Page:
Researchers have found that bluff erosion around the Sound is the primary source of beach sediment and the associated plant and animal communities. As bluffs change shape, they create feeding, roosting, and nesting habitat for marine birds and shorebirds. On the upper beach, the accumulation of drift logs and beach wrack, such as algae, seagrass, leaf litter, and other tide-deposited debris, provides habitat for insects, worms, and amphipods. Closer to the water, in the intertidal zone, beach-spawning forage fish such as surf smelt and sand lance, deposit their eggs. Sand lance also bury themselves in the substrate to conserve energy and avoid predation. In addition, the intertidal zone supports numerous shellfish species, including oyster, geoduck, and razor, horse, and butter clams. Out in the water, juvenile Chinook, coho, chum, and pink exploit the nearshore during outmigrattion and rearing.
Building the rivers
Large scale, continental glaciation was not the lone type of glaciation to influence ecological processes in Puget Sound. During the last ice age, and continuing to the present, alpine glaciers helped carve the great valleys now filled with the many rivers that reach the Sound. By far the biggest river is the Skagit River, which contributes from one third to one half of all the freshwater that enters Puget Sound, followed by the Snohomish, Nooksack, Puyallup, Stillaguamish, Skokomish, and Nisqually Rivers.
Together, the streams and rivers would take about five years to fill the Sound. Because of what is a relatively small amount of freshwater input, the average salinity of Puget Sound is about 83 percent of Washington’s coastal waters, dropping to about 66 percent in Budd Inlet, at the south end. In contrast, Chesapeake Bay is about half seawater because of the greater percentage of freshwater that enters it.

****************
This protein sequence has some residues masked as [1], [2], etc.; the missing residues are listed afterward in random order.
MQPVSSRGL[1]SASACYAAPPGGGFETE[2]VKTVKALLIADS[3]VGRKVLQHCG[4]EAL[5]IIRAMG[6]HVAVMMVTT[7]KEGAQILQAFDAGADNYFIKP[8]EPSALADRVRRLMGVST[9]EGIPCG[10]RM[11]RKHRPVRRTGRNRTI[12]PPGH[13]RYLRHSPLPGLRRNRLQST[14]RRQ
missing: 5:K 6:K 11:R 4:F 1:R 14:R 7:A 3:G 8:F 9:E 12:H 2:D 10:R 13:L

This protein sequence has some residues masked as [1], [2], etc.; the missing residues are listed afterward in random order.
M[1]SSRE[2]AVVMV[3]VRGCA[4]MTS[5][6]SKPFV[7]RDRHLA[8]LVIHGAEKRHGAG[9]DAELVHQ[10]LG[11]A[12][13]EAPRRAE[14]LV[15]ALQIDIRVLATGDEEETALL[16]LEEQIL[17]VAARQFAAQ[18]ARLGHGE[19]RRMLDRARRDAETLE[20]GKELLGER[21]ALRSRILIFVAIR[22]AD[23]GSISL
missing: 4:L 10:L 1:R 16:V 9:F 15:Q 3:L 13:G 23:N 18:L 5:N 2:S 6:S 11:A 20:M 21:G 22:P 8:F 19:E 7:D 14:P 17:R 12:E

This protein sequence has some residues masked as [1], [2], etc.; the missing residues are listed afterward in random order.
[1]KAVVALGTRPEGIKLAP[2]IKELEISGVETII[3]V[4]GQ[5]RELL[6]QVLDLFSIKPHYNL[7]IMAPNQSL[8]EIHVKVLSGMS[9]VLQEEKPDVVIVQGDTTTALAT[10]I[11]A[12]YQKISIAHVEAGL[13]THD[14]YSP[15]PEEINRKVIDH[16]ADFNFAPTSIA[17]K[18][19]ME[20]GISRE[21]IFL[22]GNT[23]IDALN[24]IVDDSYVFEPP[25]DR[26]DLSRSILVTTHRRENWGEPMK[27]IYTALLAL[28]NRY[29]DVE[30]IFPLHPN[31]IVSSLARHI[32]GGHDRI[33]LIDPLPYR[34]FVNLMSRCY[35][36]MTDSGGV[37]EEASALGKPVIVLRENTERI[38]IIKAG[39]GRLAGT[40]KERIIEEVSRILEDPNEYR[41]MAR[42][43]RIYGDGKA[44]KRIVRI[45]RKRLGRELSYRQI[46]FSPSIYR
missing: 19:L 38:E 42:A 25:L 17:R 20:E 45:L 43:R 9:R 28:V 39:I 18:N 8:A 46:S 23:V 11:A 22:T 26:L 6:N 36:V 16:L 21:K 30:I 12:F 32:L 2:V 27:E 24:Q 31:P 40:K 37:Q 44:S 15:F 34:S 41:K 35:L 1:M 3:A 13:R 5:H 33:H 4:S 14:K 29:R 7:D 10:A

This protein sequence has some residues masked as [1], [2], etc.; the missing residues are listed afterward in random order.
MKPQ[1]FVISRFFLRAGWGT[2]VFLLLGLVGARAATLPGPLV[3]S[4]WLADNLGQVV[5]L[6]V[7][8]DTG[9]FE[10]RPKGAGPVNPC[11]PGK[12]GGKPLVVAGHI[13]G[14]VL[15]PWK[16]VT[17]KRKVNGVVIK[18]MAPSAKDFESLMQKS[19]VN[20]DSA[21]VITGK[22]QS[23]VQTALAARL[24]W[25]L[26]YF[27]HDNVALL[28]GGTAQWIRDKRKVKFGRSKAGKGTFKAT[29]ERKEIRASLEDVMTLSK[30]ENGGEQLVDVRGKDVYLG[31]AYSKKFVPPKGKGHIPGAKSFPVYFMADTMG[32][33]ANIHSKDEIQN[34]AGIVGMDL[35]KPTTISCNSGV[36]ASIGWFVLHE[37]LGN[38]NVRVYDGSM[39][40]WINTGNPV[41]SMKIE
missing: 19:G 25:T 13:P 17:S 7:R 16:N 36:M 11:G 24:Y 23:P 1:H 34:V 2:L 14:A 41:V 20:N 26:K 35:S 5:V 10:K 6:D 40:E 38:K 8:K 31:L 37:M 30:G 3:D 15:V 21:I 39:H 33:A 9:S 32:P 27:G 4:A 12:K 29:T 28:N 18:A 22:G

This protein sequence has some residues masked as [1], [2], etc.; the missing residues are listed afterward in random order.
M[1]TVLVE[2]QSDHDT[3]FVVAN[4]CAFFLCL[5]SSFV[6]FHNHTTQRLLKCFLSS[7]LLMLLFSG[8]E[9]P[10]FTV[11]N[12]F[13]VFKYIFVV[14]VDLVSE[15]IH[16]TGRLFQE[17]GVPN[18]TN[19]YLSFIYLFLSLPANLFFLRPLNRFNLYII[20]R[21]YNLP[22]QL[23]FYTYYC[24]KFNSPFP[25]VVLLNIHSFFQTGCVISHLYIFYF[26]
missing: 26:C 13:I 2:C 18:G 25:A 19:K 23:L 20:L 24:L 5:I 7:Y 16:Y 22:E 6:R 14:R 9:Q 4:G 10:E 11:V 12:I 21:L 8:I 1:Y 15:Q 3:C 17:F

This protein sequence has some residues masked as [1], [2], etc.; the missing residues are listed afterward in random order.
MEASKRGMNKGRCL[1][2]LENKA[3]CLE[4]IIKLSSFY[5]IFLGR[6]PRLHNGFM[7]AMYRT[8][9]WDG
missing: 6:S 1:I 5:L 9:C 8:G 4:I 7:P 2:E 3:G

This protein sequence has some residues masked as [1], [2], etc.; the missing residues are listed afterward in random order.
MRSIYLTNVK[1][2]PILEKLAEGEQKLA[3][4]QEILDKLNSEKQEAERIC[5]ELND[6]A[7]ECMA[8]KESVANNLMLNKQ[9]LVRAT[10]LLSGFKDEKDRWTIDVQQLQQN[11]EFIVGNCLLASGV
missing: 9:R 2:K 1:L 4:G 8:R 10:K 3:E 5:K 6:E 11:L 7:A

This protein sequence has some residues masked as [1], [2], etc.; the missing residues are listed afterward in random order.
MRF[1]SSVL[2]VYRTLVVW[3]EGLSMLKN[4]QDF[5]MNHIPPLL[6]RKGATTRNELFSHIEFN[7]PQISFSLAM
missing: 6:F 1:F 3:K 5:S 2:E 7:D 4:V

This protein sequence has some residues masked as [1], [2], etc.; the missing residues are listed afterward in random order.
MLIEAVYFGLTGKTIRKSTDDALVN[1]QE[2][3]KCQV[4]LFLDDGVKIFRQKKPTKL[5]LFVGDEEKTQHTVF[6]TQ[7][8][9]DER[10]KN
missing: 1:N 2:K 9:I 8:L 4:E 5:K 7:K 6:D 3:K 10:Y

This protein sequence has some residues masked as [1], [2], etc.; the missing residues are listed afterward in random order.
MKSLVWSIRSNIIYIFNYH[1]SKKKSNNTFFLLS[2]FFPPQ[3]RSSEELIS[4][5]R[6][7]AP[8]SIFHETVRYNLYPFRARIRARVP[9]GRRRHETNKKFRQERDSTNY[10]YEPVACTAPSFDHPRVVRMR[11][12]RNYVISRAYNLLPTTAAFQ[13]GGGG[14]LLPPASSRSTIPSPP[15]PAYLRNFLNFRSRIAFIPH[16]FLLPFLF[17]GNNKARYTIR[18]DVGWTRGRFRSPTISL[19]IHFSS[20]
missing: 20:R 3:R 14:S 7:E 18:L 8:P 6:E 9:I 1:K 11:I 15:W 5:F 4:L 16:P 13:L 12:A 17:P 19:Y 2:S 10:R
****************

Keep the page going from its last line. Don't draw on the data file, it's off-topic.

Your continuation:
Puget Sound’s rivers are essential to the health of the saltwater ecosystem, particularly for salmon. The glacial fed rivers provide sediment, necessary for salmon redds. Trees shade riparian areas, creating a cooler, salmon-friendly environment. When the trees die, they end up as logjams that offer additional habitat and influence seasonal flow. Sedimentation also moves down river to form deltas comprised of wetlands, emergent marshes, mudflats, and freshwater swamps that provide shelter and food for fish such as salmon, filtered runoff, and protected shorelines from storms and waves.
These pocket, estuarine habitats are rich with plants and animals adapted to the protected areas of brackish water. They are also critical ecosystems, particularly for salmon, which exploit the mix of salt and fresh to undergo the physiological transformation (called smoltification) necessary for their migration between the sea and their riparian birthplace. And, like the other Puget Sound ecosystems, the delta estuaries result from a combination of tectonic and glacial events, which has led to the entire waterway’s unique and valuable productivity.
This article is adapted from David B. Williams’ book Homewaters: A Human and Natural History of Puget Sound, published in 2021 by the University of Washington Press.